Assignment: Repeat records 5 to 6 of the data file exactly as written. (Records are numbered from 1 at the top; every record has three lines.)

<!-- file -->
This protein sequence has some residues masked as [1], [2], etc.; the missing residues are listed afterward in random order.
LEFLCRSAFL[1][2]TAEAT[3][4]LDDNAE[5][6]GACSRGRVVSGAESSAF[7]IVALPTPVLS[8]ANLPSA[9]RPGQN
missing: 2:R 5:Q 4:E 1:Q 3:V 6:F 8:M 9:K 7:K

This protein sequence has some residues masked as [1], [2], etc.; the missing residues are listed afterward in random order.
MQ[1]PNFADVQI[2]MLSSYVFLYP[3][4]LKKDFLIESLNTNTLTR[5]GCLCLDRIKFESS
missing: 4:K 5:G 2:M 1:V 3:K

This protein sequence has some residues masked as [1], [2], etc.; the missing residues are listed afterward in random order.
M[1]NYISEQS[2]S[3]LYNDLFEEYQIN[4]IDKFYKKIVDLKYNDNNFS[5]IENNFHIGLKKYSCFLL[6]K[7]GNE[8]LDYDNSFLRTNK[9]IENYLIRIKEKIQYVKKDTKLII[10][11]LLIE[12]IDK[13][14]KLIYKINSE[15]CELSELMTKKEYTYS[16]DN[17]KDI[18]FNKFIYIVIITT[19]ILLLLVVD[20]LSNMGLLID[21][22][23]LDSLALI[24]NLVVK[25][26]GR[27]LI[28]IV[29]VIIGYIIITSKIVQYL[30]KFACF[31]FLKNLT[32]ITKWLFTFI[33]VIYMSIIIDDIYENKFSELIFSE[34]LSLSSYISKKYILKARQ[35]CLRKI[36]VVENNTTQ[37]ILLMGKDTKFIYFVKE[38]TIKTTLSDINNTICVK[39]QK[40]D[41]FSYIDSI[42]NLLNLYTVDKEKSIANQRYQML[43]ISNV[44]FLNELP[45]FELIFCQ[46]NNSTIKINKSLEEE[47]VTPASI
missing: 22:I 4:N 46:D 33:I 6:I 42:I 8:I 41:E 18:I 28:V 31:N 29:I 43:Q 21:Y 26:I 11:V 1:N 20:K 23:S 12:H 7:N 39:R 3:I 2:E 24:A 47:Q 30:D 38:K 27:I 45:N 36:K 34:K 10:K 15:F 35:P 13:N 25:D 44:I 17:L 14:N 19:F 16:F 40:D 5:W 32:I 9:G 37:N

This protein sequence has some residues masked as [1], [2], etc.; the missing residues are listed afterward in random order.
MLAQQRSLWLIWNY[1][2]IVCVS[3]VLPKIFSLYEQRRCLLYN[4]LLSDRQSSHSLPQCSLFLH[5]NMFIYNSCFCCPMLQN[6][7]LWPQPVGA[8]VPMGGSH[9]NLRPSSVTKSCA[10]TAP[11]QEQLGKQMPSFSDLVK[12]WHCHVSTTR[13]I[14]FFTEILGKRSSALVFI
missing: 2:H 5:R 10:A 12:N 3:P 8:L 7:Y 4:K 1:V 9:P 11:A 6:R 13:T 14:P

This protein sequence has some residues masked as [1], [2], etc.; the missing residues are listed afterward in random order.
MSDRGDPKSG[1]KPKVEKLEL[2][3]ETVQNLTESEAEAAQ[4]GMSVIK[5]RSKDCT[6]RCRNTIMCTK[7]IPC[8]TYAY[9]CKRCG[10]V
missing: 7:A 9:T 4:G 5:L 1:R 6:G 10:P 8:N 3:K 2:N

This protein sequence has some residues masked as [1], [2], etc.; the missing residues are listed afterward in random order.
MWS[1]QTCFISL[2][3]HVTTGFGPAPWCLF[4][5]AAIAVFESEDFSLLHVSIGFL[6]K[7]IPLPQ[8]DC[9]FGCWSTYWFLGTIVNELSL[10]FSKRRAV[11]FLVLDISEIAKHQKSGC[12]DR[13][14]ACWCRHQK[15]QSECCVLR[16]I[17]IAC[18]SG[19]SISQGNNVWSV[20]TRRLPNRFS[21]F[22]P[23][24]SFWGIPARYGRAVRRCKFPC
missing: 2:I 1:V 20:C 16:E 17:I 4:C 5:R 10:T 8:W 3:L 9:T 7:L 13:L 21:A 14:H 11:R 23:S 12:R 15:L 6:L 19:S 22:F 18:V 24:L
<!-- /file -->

This protein sequence has some residues masked as [1], [2], etc.; the missing residues are listed afterward in random order.
MSDRGDPKSG[1]KPKVEKLEL[2][3]ETVQNLTESEAEAAQ[4]GMSVIK[5]RSKDCT[6]RCRNTIMCTK[7]IPC[8]TYAY[9]CKRCG[10]V
missing: 7:A 9:T 4:G 5:L 1:R 6:G 10:P 8:N 3:K 2:N

This protein sequence has some residues masked as [1], [2], etc.; the missing residues are listed afterward in random order.
MWS[1]QTCFISL[2][3]HVTTGFGPAPWCLF[4][5]AAIAVFESEDFSLLHVSIGFL[6]K[7]IPLPQ[8]DC[9]FGCWSTYWFLGTIVNELSL[10]FSKRRAV[11]FLVLDISEIAKHQKSGC[12]DR[13][14]ACWCRHQK[15]QSECCVLR[16]I[17]IAC[18]SG[19]SISQGNNVWSV[20]TRRLPNRFS[21]F[22]P[23][24]SFWGIPARYGRAVRRCKFPC
missing: 2:I 1:V 20:C 16:E 17:I 4:C 5:R 10:T 8:W 3:L 9:T 7:L 13:L 21:A 14:H 11:R 23:S 12:R 15:L 6:L 19:S 22:F 18:V 24:L